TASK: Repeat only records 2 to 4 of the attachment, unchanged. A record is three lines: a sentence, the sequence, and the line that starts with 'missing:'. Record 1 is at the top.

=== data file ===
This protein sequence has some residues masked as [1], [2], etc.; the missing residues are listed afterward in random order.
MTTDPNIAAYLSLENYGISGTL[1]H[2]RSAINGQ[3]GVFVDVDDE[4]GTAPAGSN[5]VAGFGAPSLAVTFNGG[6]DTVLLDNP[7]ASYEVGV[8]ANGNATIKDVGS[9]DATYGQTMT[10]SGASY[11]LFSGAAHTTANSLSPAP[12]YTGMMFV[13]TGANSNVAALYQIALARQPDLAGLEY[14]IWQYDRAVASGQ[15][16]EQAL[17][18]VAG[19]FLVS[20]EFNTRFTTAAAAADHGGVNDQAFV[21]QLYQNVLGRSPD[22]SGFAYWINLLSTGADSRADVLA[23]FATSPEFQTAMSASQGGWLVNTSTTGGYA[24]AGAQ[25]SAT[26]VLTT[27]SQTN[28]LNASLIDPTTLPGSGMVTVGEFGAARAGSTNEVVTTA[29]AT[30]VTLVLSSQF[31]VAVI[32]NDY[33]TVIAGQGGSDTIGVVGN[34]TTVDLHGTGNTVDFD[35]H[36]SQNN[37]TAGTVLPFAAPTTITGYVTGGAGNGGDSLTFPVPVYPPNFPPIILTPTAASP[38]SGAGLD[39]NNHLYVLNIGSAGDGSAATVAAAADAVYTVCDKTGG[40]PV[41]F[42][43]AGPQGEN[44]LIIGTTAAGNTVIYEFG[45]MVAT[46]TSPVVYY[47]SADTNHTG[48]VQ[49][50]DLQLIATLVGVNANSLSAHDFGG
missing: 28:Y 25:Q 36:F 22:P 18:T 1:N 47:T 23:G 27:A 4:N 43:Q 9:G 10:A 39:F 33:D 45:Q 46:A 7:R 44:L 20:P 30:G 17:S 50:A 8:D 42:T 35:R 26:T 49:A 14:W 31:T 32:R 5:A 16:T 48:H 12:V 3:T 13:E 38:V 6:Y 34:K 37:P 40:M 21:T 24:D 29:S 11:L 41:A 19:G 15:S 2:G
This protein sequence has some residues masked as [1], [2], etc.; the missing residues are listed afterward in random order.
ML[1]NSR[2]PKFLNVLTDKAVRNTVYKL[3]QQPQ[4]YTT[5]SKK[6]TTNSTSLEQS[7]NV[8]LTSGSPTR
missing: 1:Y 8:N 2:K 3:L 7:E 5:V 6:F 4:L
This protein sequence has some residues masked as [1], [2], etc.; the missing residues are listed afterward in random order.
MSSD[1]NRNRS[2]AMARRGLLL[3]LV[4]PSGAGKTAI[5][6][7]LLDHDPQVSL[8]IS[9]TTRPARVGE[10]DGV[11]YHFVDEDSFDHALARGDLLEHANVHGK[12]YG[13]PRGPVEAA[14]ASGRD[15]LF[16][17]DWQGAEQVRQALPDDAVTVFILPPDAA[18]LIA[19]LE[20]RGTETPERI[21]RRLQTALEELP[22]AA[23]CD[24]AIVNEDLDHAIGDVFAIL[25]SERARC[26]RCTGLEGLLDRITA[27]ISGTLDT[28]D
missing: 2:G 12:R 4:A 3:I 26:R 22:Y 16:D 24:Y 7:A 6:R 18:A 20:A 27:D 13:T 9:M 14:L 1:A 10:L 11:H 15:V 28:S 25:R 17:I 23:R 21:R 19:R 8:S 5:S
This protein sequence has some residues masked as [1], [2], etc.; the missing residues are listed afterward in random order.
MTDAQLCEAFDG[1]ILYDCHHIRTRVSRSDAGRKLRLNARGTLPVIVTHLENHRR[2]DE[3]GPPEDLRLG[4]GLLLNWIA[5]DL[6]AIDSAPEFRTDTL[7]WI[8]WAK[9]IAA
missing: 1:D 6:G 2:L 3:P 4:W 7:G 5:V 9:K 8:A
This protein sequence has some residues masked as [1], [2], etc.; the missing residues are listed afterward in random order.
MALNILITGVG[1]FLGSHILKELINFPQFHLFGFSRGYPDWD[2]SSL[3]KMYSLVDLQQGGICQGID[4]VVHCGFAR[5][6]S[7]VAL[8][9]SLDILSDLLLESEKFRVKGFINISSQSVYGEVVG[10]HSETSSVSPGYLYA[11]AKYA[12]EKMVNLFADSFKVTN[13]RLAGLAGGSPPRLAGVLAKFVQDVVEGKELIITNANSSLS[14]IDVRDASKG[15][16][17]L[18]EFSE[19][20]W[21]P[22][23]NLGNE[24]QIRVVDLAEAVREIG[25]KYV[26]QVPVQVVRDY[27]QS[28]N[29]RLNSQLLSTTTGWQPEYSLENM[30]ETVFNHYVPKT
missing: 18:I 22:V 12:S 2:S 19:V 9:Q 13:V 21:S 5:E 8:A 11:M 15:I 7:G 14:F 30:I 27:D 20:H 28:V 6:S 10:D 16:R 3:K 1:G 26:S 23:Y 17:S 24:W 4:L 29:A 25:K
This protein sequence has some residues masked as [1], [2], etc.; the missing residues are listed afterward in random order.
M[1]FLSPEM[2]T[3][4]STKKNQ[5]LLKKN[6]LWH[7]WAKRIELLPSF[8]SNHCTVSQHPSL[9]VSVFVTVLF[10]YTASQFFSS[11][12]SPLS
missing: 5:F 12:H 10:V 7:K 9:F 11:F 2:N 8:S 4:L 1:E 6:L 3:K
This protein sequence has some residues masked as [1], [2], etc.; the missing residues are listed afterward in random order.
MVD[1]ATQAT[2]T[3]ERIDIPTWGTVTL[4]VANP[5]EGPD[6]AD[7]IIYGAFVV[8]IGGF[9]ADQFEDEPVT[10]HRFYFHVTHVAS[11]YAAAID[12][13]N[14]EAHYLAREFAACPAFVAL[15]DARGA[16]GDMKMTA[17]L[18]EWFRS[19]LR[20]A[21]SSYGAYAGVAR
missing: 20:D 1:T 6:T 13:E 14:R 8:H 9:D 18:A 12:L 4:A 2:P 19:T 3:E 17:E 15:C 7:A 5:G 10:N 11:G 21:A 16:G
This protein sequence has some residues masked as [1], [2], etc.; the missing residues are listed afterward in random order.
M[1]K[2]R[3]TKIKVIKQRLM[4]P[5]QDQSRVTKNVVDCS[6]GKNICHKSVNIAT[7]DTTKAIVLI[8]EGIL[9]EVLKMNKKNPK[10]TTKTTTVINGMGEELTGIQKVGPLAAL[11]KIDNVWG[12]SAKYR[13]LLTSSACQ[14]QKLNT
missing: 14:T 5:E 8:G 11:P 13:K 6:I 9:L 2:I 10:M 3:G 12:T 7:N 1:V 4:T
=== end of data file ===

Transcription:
This protein sequence has some residues masked as [1], [2], etc.; the missing residues are listed afterward in random order.
ML[1]NSR[2]PKFLNVLTDKAVRNTVYKL[3]QQPQ[4]YTT[5]SKK[6]TTNSTSLEQS[7]NV[8]LTSGSPTR
missing: 1:Y 8:N 2:K 3:L 7:E 5:V 6:F 4:L
This protein sequence has some residues masked as [1], [2], etc.; the missing residues are listed afterward in random order.
MSSD[1]NRNRS[2]AMARRGLLL[3]LV[4]PSGAGKTAI[5][6][7]LLDHDPQVSL[8]IS[9]TTRPARVGE[10]DGV[11]YHFVDEDSFDHALARGDLLEHANVHGK[12]YG[13]PRGPVEAA[14]ASGRD[15]LF[16][17]DWQGAEQVRQALPDDAVTVFILPPDAA[18]LIA[19]LE[20]RGTETPERI[21]RRLQTALEELP[22]AA[23]CD[24]AIVNEDLDHAIGDVFAIL[25]SERARC[26]RCTGLEGLLDRITA[27]ISGTLDT[28]D
missing: 2:G 12:R 4:A 3:I 26:R 22:Y 16:D 24:Y 7:A 6:R 18:A 20:A 27:D 13:T 9:M 14:L 1:A 10:L 11:H 15:V 28:S 25:R 17:I 23:R 21:R 19:R 8:S 5:S
This protein sequence has some residues masked as [1], [2], etc.; the missing residues are listed afterward in random order.
MTDAQLCEAFDG[1]ILYDCHHIRTRVSRSDAGRKLRLNARGTLPVIVTHLENHRR[2]DE[3]GPPEDLRLG[4]GLLLNWIA[5]DL[6]AIDSAPEFRTDTL[7]WI[8]WAK[9]IAA
missing: 1:D 6:G 2:L 3:P 4:W 7:G 5:V 9:K 8:A